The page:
I wrote this piece last year and haven't posted it for several reasons. I've decided to break it up into parts and share it here in hopes of getting some feedback from my friends, blogmirers, and fellow writers. Have at it (but go gentle on me....)
Six weeks ago my girlfriend and I escaped from our houses for an afternoon pedicure. Because our birthdays are two days apart and we both have two small children, this was our treat to each other. We spent a blissful hour and a half getting our feet washed (I don’t care how clean you are, that’s not a job I want to do for a stranger, but I’m damn glad someone was willing to do it for me), buffed, polished, and massaged. Finally, our toes were painted and each big toenail was expertly adorned with a handpainted orchid. My daughters (3 and 5) were very impressed and promptly requested flowers on their toes, too. Never mind that I can barely stay in the lines when I paint their miniscule toenails, now I have to be able to paint recognizable objects on them, too?
This morning in the shower, I looked at my once shiny, beautiful toes and saw that approximately 60% of the orchid remains on both big toes, but the rest of the polish has gradually been rubbed away. This is the problem with having one’s toes painted, as far as I’m concerned. Not only do I not have time to spend removing the old polish and reapplying new polish to my own toes, the particular tang of the polish remover (you know it – in fact, I’m willing to bet the mere suggestion of it has your nostrils shrinking back) is so vile that I can hardly stand to use it. The beauty of having my toes painted in the winter, of course, is that I am rarely without shoes and can hide the gradual peeling, chipping, and flaking of my nails until the polish is gone. I will admit I glean some small amount of satisfaction at not having used some toxic chemical to remove the paint as well, although if I hadn’t used the toxic polish in the first place I suppose I could have done the planet an even bigger favor.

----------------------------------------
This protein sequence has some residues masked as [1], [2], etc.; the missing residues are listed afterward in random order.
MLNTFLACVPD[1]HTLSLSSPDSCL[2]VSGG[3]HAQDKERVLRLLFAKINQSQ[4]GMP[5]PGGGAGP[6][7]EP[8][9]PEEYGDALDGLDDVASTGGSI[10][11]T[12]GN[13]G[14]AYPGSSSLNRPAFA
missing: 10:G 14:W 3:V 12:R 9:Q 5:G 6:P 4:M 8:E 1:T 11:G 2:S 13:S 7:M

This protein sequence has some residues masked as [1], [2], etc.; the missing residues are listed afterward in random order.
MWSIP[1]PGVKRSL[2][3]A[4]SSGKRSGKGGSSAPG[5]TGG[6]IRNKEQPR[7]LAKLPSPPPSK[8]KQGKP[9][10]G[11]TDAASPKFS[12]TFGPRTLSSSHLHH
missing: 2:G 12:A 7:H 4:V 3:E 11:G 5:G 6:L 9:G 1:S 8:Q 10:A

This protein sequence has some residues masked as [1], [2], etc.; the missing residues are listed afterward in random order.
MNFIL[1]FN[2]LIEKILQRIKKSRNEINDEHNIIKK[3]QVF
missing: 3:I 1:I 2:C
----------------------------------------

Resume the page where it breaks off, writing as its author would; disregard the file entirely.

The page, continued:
Summertime poses an altogether different problem since my toes are almost always bare, but I usually get around that by applying lighter hues in the beginning of the summer. That way, when they start to chip, I can simply cover them with a darker color to cover up the chips. By the end of August, I generally have 4-6 coats of ever-darkening polish on my toes that will take a half hour to remove (not to mention a good deal of vigorous rubbing), but at least my toes have looked pretty all summer in sandals.
Three weeks after my birthday pedicure, my husband and I took our children to Argentina for three weeks. We left Seattle on November 4th and arrived in Buenos Aires on a sunny, late-spring day. We gleefully packed shorts, sandals and swimming suits and left behind the gray, rainy days of fall in the Pacific Northwest. We spent our days in the swimming pool, taking boat tours on the lake, playing at the beach, and going for long walks in the forest. My toes looked fantastic for the first week. Every time I caught a glimpse of those gorgeous orchids peeking out of my sandal, I said a quiet, “Happy Birthday!" to myself.
We joined friends in Argentina who had a five year old daughter and were looking forward to watching the girls interact. Candela speaks no English and our girls’ mastery of the Spanish language mainly consists of colors, counting to twenty, and “hola”, but it took only one day for the three of them to devise a way to communicate with each other. One game they invented involved Eve, my oldest daughter, choosing an object and saying to Candela, “Como se dice en Español?” Candela would teach them the name in Spanish and they would teach her how to say it in English. We, the adults, were of course impressed with the cleverness of our offspring and loved listening to them try to pronounce the new words correctly.
This game came about at some cabins in Patagonia where we were staying. A wide gravel path ran between our cabin and the swimming pool. My girls love rocks. Not shiny, polished agates, but regular, garden-variety rocks. They collect rocks at the beach, around our neighborhood, and frequently steal them from landscaping beds and walkways in various places we find ourselves. I borrowed some plastic bowls from the cabin so they could more easily collect their treasures and it was then that Erin held up a rock and asked Candela how to say it in Spanish. I could listen to Candela say “r-r-r-r-rock” all day long. It was completely innocent and natural for her and I had to walk away, lest my laughter offend her.